One Young Woman’s Health Journey


My life as a spoonie-from the beginning.

I was 17 years when all my problems first started.  I have pretty much stumbled through life, struggling in one way or another with some form of illness. I think my spoonie life first started when I was actually around 2 years old.  My mum told me I was under a consultant with suspected precocious puberty.  I had to have MRI scans and tests as I was developing breast buds at an early age.  This fortunately turned out to not be the case and I was discharged. However, looking back I think this is where my issues started, because precocious puberty is linked with the adrenal glands and pituitary gland, as is autoimmune and thyroid problems.

At around 15 years old, I started getting terrible pains in my tummy. This would mean I would miss going out with my friends and eventually I lost touch with most of friends.  I could spend ages on the toilet, or would need to be around a toilet.  Long journeys would frighten me, because my anxiety would set in, and as soon as I got in a car, I panicked that I was not near a toilet, and would be embarrassed to ask to stop every few miles.

Eventually I was diagnosed with IBS. Then at 1,7 I ended up being admitted as an emergency patient into A and E, again with terrible stomach pains.  Nothing came from this visit, except I was told I was severely anaemic and had to have a 2 pint blood transfusion!  I was also told I had a virus in blood similar to Myalgic encephalomyelitis (ME). The doctors words were “There is nothing we can do about it, you will just have to learn to live with it”.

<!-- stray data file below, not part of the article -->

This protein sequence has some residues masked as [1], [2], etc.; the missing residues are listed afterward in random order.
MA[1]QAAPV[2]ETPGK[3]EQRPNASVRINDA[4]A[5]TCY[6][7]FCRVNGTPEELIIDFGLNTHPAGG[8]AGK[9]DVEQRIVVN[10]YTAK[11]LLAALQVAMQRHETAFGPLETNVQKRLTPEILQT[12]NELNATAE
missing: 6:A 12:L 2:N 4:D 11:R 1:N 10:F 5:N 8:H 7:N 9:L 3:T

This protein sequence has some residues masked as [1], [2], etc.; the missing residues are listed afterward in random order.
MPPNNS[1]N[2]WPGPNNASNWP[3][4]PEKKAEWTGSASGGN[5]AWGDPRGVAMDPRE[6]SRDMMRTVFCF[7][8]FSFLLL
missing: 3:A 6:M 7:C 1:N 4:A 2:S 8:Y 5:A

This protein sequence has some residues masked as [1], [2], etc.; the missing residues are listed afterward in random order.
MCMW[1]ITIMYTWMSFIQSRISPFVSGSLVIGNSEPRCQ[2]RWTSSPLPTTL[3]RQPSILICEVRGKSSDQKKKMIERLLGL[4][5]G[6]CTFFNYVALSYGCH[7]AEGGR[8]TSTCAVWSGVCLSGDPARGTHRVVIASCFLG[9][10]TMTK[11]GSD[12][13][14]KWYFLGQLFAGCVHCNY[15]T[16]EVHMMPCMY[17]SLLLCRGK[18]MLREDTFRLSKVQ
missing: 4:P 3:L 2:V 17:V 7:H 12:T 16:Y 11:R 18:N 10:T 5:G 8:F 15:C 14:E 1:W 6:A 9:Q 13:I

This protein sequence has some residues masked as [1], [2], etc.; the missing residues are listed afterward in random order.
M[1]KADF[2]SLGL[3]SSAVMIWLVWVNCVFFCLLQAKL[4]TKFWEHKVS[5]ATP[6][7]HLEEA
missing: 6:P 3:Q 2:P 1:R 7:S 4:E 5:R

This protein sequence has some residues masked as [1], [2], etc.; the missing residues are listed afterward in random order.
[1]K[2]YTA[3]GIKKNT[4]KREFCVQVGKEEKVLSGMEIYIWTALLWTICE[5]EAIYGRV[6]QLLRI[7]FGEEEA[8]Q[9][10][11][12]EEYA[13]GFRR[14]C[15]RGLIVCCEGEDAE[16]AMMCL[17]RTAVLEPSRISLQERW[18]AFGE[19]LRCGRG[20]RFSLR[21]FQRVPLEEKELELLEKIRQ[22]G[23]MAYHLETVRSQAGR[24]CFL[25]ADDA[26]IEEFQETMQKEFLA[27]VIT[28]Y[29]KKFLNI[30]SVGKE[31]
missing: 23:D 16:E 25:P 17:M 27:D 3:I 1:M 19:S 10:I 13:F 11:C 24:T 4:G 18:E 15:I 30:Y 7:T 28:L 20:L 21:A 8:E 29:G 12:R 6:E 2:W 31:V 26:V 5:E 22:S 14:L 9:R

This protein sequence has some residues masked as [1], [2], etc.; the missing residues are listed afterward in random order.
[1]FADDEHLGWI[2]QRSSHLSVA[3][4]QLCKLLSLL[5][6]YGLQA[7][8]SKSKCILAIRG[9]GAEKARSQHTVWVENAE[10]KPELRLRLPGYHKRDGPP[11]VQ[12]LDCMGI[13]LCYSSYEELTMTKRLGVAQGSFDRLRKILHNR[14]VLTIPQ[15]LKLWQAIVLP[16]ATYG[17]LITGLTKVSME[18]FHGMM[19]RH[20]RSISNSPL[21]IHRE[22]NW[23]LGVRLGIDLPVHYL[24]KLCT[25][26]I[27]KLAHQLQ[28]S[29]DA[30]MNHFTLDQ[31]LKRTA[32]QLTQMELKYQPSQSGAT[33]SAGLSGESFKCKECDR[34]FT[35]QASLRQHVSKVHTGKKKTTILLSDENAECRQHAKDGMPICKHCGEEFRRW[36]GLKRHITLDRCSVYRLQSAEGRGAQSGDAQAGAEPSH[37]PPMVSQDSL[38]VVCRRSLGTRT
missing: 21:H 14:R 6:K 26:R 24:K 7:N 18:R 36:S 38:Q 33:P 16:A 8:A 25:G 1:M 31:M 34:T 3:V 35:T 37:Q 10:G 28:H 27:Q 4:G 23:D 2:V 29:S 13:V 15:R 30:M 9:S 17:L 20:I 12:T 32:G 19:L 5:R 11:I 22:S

I have come to realise now, learning to live with it, is a favourite saying of the medical profession.

 

In November 2014, after battling hyperthyroidism and Graves Disease , which is an autoimmune condition, and my medication (Carbimazole and PTU) not working, I opted to have a Total Thyroidectomy (full removal of my thyroid). I was under the impression that this would be a miracle cure and it would be one pill a day for the rest of my life and BOOM, welcome back life! As you will learn from this my blog Thyroid Girl – this is far from the truth.  

After having my TT (total thyroidectomy) , 1 month later I was diagnosed with Gallstones and had to have my gallbladder removed! So back under anaesthetic I went. Two operations in less than 2 months! Two days after this operation, I was in AGONY. I couldn’t move. My stomach had swollen like a football, and I felt so poorly.

I was taken back in again as an emergency, and after a week of antibiotic, painkiller and morphine intravenous drips, I was told I had sepsis, as I had an abscess in one of the “ports” from my gallbladder removal. Back down to operating theatre I went!

3rd operation in 2.5 months! I was starting to feel like the game “Operation!”

 

Then most recently, I have suffered with aches and pains in my muscles and joints and have been referred to a rheumatologist. Where I was diagnosed with Fibromyalgia!

 

This has been my life for as long as I can remember, and it was only when I read the concept of The spoon theory that I really understood that there are others out there that suffer with invisible illnesses like me.  So I started my blog Thyroid Girl so that I could share my story, and hopefully it might help someone who is also going through similar problems to me.

Us Spoonies have to stick together!


Meet Lucy

Lucy #FeatureFridays

I’m 29 years old. I’m a fully qualified Dental Nurse. I live with my partner of 7 years and my mum at the moment and my cat Mia.
Email – lucylewis676@gmail.com
Blog – www.thyroidgirl.uk

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